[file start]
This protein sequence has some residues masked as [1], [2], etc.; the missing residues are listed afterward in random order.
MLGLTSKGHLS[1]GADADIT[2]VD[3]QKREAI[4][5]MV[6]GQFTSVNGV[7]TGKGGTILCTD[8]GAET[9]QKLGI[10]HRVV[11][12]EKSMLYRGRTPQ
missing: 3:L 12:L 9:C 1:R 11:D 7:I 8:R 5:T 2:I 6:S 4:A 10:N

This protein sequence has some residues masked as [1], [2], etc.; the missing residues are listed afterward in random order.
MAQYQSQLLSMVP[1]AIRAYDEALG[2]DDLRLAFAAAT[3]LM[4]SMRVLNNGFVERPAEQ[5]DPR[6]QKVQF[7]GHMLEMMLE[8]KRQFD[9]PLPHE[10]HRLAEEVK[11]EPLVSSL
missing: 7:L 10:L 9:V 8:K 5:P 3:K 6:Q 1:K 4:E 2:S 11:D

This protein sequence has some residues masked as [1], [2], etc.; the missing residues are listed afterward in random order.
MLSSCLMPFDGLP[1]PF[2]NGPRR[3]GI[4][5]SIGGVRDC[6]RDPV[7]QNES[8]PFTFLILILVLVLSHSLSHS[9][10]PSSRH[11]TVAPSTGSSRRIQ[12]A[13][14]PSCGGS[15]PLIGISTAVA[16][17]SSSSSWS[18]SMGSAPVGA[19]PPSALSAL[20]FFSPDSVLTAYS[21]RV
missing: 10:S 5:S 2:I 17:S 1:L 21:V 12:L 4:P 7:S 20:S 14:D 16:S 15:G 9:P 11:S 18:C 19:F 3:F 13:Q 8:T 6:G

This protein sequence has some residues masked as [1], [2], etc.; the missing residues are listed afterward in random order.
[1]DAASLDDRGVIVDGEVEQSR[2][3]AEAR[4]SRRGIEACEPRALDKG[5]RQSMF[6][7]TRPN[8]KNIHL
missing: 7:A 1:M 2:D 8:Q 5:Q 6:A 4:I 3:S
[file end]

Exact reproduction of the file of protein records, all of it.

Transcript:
This protein sequence has some residues masked as [1], [2], etc.; the missing residues are listed afterward in random order.
MLGLTSKGHLS[1]GADADIT[2]VD[3]QKREAI[4][5]MV[6]GQFTSVNGV[7]TGKGGTILCTD[8]GAET[9]QKLGI[10]HRVV[11][12]EKSMLYRGRTPQ
missing: 3:L 12:L 9:C 1:R 11:D 7:I 8:R 5:T 2:I 6:S 4:A 10:N

This protein sequence has some residues masked as [1], [2], etc.; the missing residues are listed afterward in random order.
MAQYQSQLLSMVP[1]AIRAYDEALG[2]DDLRLAFAAAT[3]LM[4]SMRVLNNGFVERPAEQ[5]DPR[6]QKVQF[7]GHMLEMMLE[8]KRQFD[9]PLPHE[10]HRLAEEVK[11]EPLVSSL
missing: 7:L 10:L 9:V 8:K 5:P 3:K 6:Q 1:K 4:E 2:S 11:D

This protein sequence has some residues masked as [1], [2], etc.; the missing residues are listed afterward in random order.
MLSSCLMPFDGLP[1]PF[2]NGPRR[3]GI[4][5]SIGGVRDC[6]RDPV[7]QNES[8]PFTFLILILVLVLSHSLSHS[9][10]PSSRH[11]TVAPSTGSSRRIQ[12]A[13][14]PSCGGS[15]PLIGISTAVA[16][17]SSSSSWS[18]SMGSAPVGA[19]PPSALSAL[20]FFSPDSVLTAYS[21]RV
missing: 10:S 5:S 2:I 17:S 1:L 21:V 12:L 4:P 7:S 20:S 14:D 16:S 15:G 9:P 11:S 18:C 19:F 3:F 13:Q 8:T 6:G

This protein sequence has some residues masked as [1], [2], etc.; the missing residues are listed afterward in random order.
[1]DAASLDDRGVIVDGEVEQSR[2][3]AEAR[4]SRRGIEACEPRALDKG[5]RQSMF[6][7]TRPN[8]KNIHL
missing: 7:A 1:M 2:D 8:Q 5:Q 6:A 4:I 3:S